Fact Check

Size of the Indianapolis Motor Speedway

An image shows how eight famous landmarks could all comfortably fit inside the Indianapolis Motor Speedway.

Published May 26, 2016

Image courtesy of Instagram
Vatican City, the Taj Mahal, Yankee Stadium and five other landmarks could all fit inside the Indianapolis Motor Speedway.

The Indianapolis Motor Speedway (IMS), site of the annual Indianapolis 500 and the Brickyard 400 auto racing events (among others), is one of the largest sports venues in the world. According to the image shown above, the famous race track is so large that it could comfortably house eight famous landmarks from around the world (including the White House, Vatican City, the Taj Mahal, the Roman Colosseum, Yankee Stadium, Rose Bowl Stadium, Liberty Island, and Churchill Downs) with room to spare.

This tidbit of trivia has been circulating online since at least 2010, when it was published on a "fun fact" page of the Indianapolis Motor Speedway's web site. That version, however, referenced only five landmarks:

Churchill Downs, Yankee Stadium, the Rose Bowl, the Roman Colosseum and Vatican City all can fit inside the IMS oval, which covers 253 acres.

Although this image seemingly originated with a credible source, some viewers who encountered it on social media, where it was presented without citations, were skeptical of its primary claim. An examination of the sizes of these landmarks, however, shows the image to be largely accurate.

Adding up the footprints of Churchill Downs (80 acres), Yankee Stadium (15 acres), the Rose Bowl (10 acres), the Roman Colosseum (6 acres), Vatican City (110 acres), the White House (18 acres), Taj Mahal (less than 1 acre), and Liberty Island (12 acres), produces an overall area (252 acres) that is smaller than the size of the Indianapolis Motor Speedway (253 acres). (We're ignoring the issue of whether the shapes of these landmarks would allow them to be placed within the IMS without any overlap or stacking.)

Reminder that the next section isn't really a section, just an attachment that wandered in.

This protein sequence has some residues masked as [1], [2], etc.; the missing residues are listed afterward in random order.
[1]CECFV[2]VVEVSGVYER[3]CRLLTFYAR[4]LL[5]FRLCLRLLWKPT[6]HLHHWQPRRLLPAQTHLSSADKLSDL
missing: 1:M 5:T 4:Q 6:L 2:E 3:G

It should be noted that the Indianapolis Motor Speedway uses the acreage of only the interior race track oval as the basis for its size, not the overall acreage of the IMS (which is over 1000 acres). As such, we represented the size of the landmarks based on their central features and not their surrounding areas. (For instance, the Taj Mahal complex covers over 40 acres, but the main building sits on less than one acre of land. Similarly, the Churchill Downs grounds cover nearly 150 acres, but the main racetrack is much smaller.)

While the combined area of these landmarks may change depending upon the criteria used, the gist of this image remains true: The Indianapolis Motor Speedway is one of the largest sport venues in the world, and it's a whole lot bigger than many well-known landmarks.

Dan Evon is a former writer for Snopes.

Article Tags